clod

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English[edit]

Etymology[edit]

From Middle English clod, clodde, cludde, from Old English clod, clodd (attested in compounds and placenames), from Proto-Germanic *klut-, *klūtaz (mass, ball, clump), related to clot and cloud. Cognate to Dutch klodde (rag).

Pronunciation[edit]

Noun[edit]

clod (plural clods)

  1. A lump of something, especially of earth or clay.
    • Milton
      clods of iron and brass
    • E. Fairfax
      clods of blood
    • Francis Bacon
      The earth that casteth up from the plough a great clod, is not so good as that which casteth up a smaller clod.
    • T. Burnet
      this cold clod of clay which we carry about with us
    • 2010, Clare Vanderpool, Moon Over Manifest
      "What a bunch of hooey," I said under my breath, tossing a dirt clod over my shoulder against the locked-up garden shed.
  2. The ground; the earth; a spot of earth or turf.
    • Jonathan Swift
      the clod where once their sultan's horse has trod
  3. A stupid person; a dolt.
    (Can we find and add a quotation of John Dryden to this entry?)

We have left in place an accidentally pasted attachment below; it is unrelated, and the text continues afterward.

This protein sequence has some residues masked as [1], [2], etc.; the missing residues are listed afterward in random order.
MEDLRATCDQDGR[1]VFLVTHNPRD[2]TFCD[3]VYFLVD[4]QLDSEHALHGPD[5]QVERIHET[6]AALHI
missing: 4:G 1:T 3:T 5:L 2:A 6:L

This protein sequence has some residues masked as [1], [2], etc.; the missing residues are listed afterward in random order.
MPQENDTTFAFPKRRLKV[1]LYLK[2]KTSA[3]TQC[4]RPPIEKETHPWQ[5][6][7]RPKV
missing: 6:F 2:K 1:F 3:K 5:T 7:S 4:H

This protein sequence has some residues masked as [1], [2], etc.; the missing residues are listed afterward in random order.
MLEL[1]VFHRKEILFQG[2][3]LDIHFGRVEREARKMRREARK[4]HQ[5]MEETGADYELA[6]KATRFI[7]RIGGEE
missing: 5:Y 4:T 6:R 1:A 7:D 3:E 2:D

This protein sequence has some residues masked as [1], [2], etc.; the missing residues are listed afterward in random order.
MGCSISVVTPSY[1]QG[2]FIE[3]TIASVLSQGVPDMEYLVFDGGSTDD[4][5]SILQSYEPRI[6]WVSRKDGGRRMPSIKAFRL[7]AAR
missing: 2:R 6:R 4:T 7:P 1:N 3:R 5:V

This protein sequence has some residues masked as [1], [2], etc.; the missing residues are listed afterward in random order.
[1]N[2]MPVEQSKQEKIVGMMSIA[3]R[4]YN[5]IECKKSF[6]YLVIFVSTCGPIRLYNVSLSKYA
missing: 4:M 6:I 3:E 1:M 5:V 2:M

• 1998, "Chickenpox" (episode of South Park TV series)
      Gerald: You see Kyle, we humans work as a society, and in order for a society to thrive, we need gods and clods.
    • 2015, "Jail Break" (episode of Steven Universe TV series)
      Peridot: Don't touch that! You clods don't know what you're doing!
  4. Part of a shoulder of beef, or of the neck piece near the shoulder.

Translations[edit]

Verb[edit]

clod (third-person singular simple present clods, present participle clodding, simple past and past participle clodded)

  1. (transitive) To pelt with clods.
    (Can we find and add a quotation of Jonson to this entry?)
  2. (transitive, Scotland) To throw violently; to hurl.
    (Can we find and add a quotation of Sir Walter Scott to this entry?)
  3. To collect into clods, or into a thick mass; to coagulate; to clot.
    clodded gore
    • G. Fletcher
      Clodded in lumps of clay.

Part or all of this entry has been imported from the 1913 edition of Webster’s Dictionary, which is now free of copyright and hence in the public domain. The imported definitions may be significantly out of date, and any more recent senses may be completely missing.
(See the entry for clod in
Webster’s Revised Unabridged Dictionary, G. & C. Merriam, 1913.)

Anagrams[edit]